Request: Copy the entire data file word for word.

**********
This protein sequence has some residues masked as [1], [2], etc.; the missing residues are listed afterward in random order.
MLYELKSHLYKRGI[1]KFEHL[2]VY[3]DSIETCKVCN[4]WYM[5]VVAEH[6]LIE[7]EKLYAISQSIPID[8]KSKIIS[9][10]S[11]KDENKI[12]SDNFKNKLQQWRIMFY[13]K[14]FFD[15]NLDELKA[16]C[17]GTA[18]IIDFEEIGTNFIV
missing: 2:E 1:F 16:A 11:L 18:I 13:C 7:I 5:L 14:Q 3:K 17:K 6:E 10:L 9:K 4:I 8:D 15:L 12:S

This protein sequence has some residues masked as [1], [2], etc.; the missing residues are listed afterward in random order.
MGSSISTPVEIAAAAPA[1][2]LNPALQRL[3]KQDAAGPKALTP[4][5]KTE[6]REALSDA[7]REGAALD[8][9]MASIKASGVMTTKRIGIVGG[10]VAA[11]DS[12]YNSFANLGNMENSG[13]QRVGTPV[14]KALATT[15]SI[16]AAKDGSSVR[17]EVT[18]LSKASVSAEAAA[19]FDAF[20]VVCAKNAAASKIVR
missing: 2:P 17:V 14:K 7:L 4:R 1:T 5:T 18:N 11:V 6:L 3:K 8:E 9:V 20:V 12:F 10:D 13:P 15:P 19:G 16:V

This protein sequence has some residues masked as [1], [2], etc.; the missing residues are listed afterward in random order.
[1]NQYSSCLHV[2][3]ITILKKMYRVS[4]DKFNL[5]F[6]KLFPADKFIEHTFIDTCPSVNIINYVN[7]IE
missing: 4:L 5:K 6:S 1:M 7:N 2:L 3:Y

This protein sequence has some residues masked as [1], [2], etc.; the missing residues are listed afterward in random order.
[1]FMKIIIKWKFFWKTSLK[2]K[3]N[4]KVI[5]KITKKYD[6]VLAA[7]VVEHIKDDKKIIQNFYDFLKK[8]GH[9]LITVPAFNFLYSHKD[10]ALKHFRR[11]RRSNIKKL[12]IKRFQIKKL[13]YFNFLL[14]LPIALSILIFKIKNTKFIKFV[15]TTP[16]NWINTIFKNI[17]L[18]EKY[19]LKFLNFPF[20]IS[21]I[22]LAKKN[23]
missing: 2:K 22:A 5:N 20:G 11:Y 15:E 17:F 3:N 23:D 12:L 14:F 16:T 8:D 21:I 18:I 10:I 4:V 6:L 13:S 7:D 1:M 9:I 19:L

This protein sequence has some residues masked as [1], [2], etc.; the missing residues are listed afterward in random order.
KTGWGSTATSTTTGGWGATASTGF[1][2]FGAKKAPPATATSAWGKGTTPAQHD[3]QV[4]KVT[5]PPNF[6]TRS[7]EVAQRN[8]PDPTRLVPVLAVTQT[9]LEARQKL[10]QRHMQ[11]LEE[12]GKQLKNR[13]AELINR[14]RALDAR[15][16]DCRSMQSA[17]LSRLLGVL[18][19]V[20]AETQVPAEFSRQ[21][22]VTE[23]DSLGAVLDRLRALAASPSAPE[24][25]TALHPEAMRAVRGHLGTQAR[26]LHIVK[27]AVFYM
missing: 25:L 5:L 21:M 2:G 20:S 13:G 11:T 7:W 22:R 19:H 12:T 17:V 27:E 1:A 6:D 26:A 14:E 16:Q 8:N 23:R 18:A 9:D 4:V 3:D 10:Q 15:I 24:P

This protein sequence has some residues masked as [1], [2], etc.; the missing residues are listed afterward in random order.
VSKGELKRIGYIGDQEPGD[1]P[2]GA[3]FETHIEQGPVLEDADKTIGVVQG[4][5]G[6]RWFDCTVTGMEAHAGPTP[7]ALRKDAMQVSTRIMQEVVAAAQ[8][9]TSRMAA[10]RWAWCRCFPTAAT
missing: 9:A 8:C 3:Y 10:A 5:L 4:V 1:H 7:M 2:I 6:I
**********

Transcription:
This protein sequence has some residues masked as [1], [2], etc.; the missing residues are listed afterward in random order.
MLYELKSHLYKRGI[1]KFEHL[2]VY[3]DSIETCKVCN[4]WYM[5]VVAEH[6]LIE[7]EKLYAISQSIPID[8]KSKIIS[9][10]S[11]KDENKI[12]SDNFKNKLQQWRIMFY[13]K[14]FFD[15]NLDELKA[16]C[17]GTA[18]IIDFEEIGTNFIV
missing: 2:E 1:F 16:A 11:L 18:I 13:C 7:I 5:L 14:Q 3:K 17:K 6:E 10:L 9:K 4:I 8:D 15:L 12:S

This protein sequence has some residues masked as [1], [2], etc.; the missing residues are listed afterward in random order.
MGSSISTPVEIAAAAPA[1][2]LNPALQRL[3]KQDAAGPKALTP[4][5]KTE[6]REALSDA[7]REGAALD[8][9]MASIKASGVMTTKRIGIVGG[10]VAA[11]DS[12]YNSFANLGNMENSG[13]QRVGTPV[14]KALATT[15]SI[16]AAKDGSSVR[17]EVT[18]LSKASVSAEAAA[19]FDAF[20]VVCAKNAAASKIVR
missing: 2:P 17:V 14:K 7:L 4:R 1:T 5:T 18:N 11:V 6:L 3:K 8:E 9:V 20:V 12:F 10:D 13:P 15:P 19:G 16:V

This protein sequence has some residues masked as [1], [2], etc.; the missing residues are listed afterward in random order.
[1]NQYSSCLHV[2][3]ITILKKMYRVS[4]DKFNL[5]F[6]KLFPADKFIEHTFIDTCPSVNIINYVN[7]IE
missing: 4:L 5:K 6:S 1:M 7:N 2:L 3:Y

This protein sequence has some residues masked as [1], [2], etc.; the missing residues are listed afterward in random order.
[1]FMKIIIKWKFFWKTSLK[2]K[3]N[4]KVI[5]KITKKYD[6]VLAA[7]VVEHIKDDKKIIQNFYDFLKK[8]GH[9]LITVPAFNFLYSHKD[10]ALKHFRR[11]RRSNIKKL[12]IKRFQIKKL[13]YFNFLL[14]LPIALSILIFKIKNTKFIKFV[15]TTP[16]NWINTIFKNI[17]L[18]EKY[19]LKFLNFPF[20]IS[21]I[22]LAKKN[23]
missing: 2:K 22:A 5:N 20:G 11:Y 15:E 17:F 3:N 23:D 12:L 14:F 16:T 8:D 21:I 18:I 10:I 4:V 6:L 13:S 7:D 1:M 9:I 19:L

This protein sequence has some residues masked as [1], [2], etc.; the missing residues are listed afterward in random order.
KTGWGSTATSTTTGGWGATASTGF[1][2]FGAKKAPPATATSAWGKGTTPAQHD[3]QV[4]KVT[5]PPNF[6]TRS[7]EVAQRN[8]PDPTRLVPVLAVTQT[9]LEARQKL[10]QRHMQ[11]LEE[12]GKQLKNR[13]AELINR[14]RALDAR[15][16]DCRSMQSA[17]LSRLLGVL[18][19]V[20]AETQVPAEFSRQ[21][22]VTE[23]DSLGAVLDRLRALAASPSAPE[24][25]TALHPEAMRAVRGHLGTQAR[26]LHIVK[27]AVFYM
missing: 25:L 5:L 21:M 2:G 20:S 13:G 11:T 7:W 22:R 19:H 12:T 17:V 27:E 1:A 6:D 26:A 14:E 16:Q 8:N 23:R 18:A 9:D 4:V 3:D 10:Q 15:I 24:P

This protein sequence has some residues masked as [1], [2], etc.; the missing residues are listed afterward in random order.
VSKGELKRIGYIGDQEPGD[1]P[2]GA[3]FETHIEQGPVLEDADKTIGVVQG[4][5]G[6]RWFDCTVTGMEAHAGPTP[7]ALRKDAMQVSTRIMQEVVAAAQ[8][9]TSRMAA[10]RWAWCRCFPTAAT
missing: 9:A 8:C 3:Y 10:A 5:L 4:V 1:H 7:M 2:I 6:I